Winters’ fingers tightened around Andalusia’s throat until she swore she heard something cracking in her trachea. She spluttered, trying to suck in a breath, but there was nothing she could do.
His eyes became wider with hatred as he pulled her off the tips of her feet until her toes dangled in the air. “What do you say, Andalusia? I will bring the galaxy to your feet. What do you say?”
“To hell with this.”
The words cracked around Andalusia, echoing through her dream.
Because this? This was just a dream.
They were the same words she always used to wake herself up. And as she forced her way past her fugue, they worked.
She pushed up with a rattling start, the last few dredges of that dream shifting around her like unwanted shadows clinging to her soul.
Groaning, she shoved off the smooth white-blue console in front of her. “What the hell? How long have I been out?”
The large, inch-thick bangle permanently locked around her left wrist vibrated, and an orb-like apparition shifted from it and floated 20 centimeters in front of her face. “You have been resting for approximately 2 hours and 42 minutes.”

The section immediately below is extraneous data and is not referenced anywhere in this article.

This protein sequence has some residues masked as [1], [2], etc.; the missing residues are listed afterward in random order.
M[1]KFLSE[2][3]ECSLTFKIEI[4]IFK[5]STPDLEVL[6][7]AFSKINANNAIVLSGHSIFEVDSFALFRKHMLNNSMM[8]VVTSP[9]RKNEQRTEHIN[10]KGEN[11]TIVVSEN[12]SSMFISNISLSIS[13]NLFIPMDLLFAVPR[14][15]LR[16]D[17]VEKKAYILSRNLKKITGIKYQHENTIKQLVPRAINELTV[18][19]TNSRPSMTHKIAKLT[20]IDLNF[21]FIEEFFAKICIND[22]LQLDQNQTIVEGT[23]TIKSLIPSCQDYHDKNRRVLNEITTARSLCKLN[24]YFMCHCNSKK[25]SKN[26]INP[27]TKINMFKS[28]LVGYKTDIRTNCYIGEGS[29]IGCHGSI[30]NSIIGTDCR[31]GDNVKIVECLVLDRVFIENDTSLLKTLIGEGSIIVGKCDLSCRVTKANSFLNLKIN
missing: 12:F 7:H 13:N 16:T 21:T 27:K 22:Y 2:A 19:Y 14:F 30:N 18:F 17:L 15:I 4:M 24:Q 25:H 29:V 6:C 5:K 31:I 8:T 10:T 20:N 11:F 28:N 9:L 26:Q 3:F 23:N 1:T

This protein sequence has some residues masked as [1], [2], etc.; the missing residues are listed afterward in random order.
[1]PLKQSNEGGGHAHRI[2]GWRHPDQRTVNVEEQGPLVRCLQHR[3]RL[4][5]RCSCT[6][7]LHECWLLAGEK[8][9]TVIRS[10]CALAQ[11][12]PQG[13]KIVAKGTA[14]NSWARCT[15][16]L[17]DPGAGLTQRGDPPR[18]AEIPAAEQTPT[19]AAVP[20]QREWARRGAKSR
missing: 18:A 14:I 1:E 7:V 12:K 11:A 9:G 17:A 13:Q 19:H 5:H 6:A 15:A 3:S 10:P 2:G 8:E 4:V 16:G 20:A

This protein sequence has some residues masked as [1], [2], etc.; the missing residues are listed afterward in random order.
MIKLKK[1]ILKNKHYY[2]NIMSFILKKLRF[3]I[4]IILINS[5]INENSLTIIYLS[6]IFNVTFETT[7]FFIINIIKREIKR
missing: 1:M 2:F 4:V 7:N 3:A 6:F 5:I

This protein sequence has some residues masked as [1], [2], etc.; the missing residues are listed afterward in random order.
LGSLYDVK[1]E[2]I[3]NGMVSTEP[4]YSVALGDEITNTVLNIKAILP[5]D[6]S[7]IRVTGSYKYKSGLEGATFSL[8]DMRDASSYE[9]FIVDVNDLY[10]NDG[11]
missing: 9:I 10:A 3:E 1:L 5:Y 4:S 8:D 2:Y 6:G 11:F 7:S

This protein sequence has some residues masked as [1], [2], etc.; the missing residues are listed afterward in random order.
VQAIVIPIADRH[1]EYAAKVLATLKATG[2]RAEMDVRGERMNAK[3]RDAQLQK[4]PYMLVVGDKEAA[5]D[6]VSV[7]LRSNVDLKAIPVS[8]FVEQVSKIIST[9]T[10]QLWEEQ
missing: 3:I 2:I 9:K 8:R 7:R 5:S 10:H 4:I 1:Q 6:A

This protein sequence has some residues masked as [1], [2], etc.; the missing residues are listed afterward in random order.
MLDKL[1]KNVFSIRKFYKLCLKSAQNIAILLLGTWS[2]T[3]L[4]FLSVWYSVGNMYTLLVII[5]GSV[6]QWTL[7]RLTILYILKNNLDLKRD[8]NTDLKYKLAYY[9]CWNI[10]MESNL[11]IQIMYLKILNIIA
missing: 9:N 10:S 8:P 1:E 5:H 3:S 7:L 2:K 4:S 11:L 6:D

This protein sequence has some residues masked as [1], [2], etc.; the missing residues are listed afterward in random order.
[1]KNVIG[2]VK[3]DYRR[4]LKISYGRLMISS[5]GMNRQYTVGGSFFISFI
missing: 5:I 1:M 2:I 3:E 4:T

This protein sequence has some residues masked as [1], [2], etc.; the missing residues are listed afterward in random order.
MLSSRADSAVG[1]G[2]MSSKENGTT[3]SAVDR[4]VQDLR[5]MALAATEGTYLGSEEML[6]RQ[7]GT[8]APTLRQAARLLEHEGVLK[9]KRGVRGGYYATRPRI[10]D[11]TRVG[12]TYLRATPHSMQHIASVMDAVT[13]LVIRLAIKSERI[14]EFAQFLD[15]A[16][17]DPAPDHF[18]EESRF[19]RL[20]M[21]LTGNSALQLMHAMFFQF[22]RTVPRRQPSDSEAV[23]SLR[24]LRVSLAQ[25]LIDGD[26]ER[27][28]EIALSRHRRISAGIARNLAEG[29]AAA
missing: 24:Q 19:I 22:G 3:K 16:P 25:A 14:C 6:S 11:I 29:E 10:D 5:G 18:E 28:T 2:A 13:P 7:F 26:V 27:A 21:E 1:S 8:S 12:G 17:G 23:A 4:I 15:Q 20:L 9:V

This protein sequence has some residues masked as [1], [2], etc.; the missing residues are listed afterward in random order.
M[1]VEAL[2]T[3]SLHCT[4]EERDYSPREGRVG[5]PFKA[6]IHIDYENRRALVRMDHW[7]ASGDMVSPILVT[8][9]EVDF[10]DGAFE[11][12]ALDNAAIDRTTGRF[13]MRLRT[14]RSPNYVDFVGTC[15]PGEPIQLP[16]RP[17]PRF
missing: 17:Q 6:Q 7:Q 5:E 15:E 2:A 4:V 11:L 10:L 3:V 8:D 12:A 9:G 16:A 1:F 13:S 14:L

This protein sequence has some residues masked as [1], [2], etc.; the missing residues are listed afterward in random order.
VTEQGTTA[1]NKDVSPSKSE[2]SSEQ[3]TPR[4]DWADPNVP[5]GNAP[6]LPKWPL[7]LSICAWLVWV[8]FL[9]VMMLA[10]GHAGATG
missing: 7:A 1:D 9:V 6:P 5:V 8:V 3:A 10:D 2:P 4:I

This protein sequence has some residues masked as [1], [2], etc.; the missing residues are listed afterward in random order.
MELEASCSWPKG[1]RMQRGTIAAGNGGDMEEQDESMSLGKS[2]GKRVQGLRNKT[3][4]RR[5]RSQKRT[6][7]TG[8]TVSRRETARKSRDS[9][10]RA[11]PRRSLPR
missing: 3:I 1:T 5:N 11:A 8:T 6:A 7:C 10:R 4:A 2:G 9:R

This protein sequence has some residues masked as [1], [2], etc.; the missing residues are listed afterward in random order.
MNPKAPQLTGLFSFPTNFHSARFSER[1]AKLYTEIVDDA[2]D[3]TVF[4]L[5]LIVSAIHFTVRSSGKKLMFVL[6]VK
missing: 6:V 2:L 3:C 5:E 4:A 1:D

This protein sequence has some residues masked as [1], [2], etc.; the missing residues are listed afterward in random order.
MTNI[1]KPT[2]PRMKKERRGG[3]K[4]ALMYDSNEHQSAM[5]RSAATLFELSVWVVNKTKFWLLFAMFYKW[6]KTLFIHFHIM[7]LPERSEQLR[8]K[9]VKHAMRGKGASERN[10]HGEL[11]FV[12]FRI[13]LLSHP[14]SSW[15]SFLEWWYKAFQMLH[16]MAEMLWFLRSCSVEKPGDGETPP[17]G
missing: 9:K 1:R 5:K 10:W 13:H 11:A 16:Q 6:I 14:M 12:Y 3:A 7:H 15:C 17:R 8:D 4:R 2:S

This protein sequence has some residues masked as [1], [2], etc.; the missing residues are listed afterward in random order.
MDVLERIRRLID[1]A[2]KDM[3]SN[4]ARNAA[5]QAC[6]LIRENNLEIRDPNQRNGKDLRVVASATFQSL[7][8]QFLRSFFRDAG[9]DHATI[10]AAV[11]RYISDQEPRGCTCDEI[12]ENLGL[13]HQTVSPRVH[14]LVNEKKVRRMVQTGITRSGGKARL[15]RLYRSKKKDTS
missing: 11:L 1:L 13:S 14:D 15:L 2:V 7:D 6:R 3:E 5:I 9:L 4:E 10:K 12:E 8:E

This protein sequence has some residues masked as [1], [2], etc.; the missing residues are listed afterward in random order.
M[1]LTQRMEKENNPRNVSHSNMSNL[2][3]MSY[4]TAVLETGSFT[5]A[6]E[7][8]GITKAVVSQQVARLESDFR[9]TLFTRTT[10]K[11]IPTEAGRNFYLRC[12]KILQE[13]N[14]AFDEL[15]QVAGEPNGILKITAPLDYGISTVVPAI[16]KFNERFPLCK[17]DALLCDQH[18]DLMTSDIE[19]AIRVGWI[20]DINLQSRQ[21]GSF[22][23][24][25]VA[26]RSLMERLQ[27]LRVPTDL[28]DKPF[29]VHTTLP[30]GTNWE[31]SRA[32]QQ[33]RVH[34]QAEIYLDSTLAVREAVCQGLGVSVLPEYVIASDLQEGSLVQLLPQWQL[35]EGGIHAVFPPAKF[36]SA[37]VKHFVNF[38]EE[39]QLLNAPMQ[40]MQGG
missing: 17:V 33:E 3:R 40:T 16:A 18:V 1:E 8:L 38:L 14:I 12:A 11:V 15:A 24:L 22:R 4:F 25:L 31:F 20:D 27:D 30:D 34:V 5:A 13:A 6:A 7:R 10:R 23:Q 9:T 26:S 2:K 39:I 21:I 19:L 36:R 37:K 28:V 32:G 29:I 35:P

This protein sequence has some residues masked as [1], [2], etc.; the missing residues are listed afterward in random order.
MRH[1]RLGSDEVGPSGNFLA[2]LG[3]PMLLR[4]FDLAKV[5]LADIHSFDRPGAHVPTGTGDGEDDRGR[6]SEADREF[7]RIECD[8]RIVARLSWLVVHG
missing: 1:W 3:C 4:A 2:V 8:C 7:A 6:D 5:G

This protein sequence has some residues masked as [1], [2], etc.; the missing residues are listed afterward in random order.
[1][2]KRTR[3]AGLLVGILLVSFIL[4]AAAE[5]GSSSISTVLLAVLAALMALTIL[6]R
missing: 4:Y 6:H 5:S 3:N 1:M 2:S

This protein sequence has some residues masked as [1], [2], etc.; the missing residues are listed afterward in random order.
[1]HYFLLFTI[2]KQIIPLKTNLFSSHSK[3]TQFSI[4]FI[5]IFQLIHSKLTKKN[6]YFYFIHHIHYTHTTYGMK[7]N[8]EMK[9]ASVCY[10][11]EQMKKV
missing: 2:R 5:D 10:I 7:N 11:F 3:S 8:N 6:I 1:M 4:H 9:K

“I wasn’t resting.” Andalusia planted a hand on her face, pushing her fingers through her sweat-caked fringe as she shoved it out of her eyes. “I was dreaming. And I told you to always wake me up when I’m dreaming.”
“I would have intervened, but you woke yourself up.”
“Veri,” Andalusia growled, “I don’t need you to provide me with opportunities to become stronger. I’m already pretty darn strong. Plus, this is an order from her Royal Highness.”
“You abdicated your throne when you fled the Xantos Royal family,” Veri said bluntly.